Prior to the 2011-12 Budget the Government had Treasury chair a review panel to understand the impact from the GFC on its ability to access financial markets when a need arose suddenly. There seems little doubt that maintaining the mechanisms that allow ready access to financial markets has proven to be valuable – even if this requires issuing bonds in times when the budget financing task is minimal, and putting aside the broader benefit to which I just highlighted regarding domestic financial market development generally. A strong resilient sovereign bond market is now taken to be a key indicator of the underlying fiscal and economic performance of any country. Australia has somewhat fallen on its feet in this regard and we should not take for granted the vote of confidence in our circumstances from international investors that is reflected in the heavy demand for our bonds and the triple-A stable outlook credit rating we continue to enjoy. This is not of course to say Australians can sit back and relax – as the saying goes “the road to hell is paved with good intentions” – therefore we need to be clear about what it is we seek to achieve, but at the same time anticipate the risks that surround us.

Since mid 2008, the appetite for Commonwealth bonds from offshore has continued to grow steadily. This demand can be traced to many of the major changes that have occurred and trends that have developed in the global macro economy during this period. I have mentioned the increased supply of bonds to fund budget deficits. While there are arguments to suggest that the added supply of Commonwealth bonds has stimulated and created its own demand, it is mainly the external global changes that have driven the circumstances for a smooth and steady take up of this increased supply and I will now turn to these for some moment.

With the onset of the GFC, global growth began to slow. Many countries quickly entered into recessions, causing investors to move their investment focus from equities into traditional safe haven investments, such as sovereign debt. This has led to lower yields from traditional sovereign fixed income markets such as US Treasuries, UK Gilts and German Bunds.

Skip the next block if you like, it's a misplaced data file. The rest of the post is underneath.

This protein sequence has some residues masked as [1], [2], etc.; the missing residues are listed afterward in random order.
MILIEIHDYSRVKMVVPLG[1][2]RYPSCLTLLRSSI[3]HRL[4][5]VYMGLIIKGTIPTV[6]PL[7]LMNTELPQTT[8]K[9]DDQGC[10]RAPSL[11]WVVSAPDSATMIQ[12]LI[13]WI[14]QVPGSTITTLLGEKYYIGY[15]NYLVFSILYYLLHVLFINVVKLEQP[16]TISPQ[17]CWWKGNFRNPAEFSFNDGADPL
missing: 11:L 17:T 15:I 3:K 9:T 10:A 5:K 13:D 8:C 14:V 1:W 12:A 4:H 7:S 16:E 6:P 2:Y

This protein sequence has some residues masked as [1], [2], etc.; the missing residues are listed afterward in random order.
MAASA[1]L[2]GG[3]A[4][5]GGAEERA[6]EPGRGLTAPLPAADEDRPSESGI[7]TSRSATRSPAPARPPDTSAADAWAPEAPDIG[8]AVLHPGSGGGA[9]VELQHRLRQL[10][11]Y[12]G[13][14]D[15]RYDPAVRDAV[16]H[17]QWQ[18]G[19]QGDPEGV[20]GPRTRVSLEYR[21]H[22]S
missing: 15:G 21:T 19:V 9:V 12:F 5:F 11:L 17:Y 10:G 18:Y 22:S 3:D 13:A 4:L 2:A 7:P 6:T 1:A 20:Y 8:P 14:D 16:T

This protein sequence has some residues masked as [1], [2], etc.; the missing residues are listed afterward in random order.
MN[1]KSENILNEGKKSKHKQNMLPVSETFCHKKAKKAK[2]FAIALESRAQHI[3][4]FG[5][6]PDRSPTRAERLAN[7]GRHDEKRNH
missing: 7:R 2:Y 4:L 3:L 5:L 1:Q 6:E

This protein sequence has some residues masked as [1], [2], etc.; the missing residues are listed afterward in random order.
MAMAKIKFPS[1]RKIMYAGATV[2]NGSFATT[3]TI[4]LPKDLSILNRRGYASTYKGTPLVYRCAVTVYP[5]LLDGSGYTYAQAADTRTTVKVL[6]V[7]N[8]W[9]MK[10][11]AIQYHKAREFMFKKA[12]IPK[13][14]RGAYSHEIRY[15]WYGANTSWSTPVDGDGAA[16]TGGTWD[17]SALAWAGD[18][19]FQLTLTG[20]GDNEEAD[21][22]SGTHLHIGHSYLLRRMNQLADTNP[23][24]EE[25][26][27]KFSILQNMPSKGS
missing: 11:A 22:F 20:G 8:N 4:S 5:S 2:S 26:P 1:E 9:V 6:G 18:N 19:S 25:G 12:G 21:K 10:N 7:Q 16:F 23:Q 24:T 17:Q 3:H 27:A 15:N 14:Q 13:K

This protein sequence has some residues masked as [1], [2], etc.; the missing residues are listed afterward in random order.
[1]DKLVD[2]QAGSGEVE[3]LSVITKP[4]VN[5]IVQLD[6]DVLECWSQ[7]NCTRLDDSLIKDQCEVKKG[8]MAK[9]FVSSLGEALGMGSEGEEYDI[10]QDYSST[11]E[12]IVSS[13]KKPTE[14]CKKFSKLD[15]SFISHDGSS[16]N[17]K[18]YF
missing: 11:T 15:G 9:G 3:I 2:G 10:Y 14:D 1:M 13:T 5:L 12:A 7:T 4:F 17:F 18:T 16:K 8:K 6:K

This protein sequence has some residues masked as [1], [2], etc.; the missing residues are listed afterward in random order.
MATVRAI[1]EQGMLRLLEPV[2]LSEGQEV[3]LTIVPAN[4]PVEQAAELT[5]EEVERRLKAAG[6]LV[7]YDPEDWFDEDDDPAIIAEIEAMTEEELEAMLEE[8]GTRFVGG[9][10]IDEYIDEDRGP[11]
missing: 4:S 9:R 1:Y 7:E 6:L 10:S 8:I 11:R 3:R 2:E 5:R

Many countries also undertook expansionary fiscal programs and began to aggressively ease monetary policy, resulting in lower official cash rates, which in turn led to the sovereign yield curves of the core global bond market countries such as the US, Japan, Germany, and the UK in particular falling even further. In other words, as the world looked an increasingly risky place to invest, money came out of equity markets and into fixed income, and within that the countries offering the safest bet in terms of bond investments were those attracting lower and lower returns for the privilege of providing a safe haven investment destination.

Australia has ridden the edge of this effect because its relatively small size on an international scale is simply not able to accommodate the demand for global investor placement that has been searching for the safe haven opportunity. The relatively small size of our market, together with the strong underlying fundamentals of Australia’s current circumstances and outlook are just some of the reasons we are seeing such a high proportion of our bonds being held by offshore investors – offshore investors are willing to and capable of outbidding our domestic investor base, who have an inherently higher tolerance for risk and are chasing higher returns than the sovereign bond markets are offering.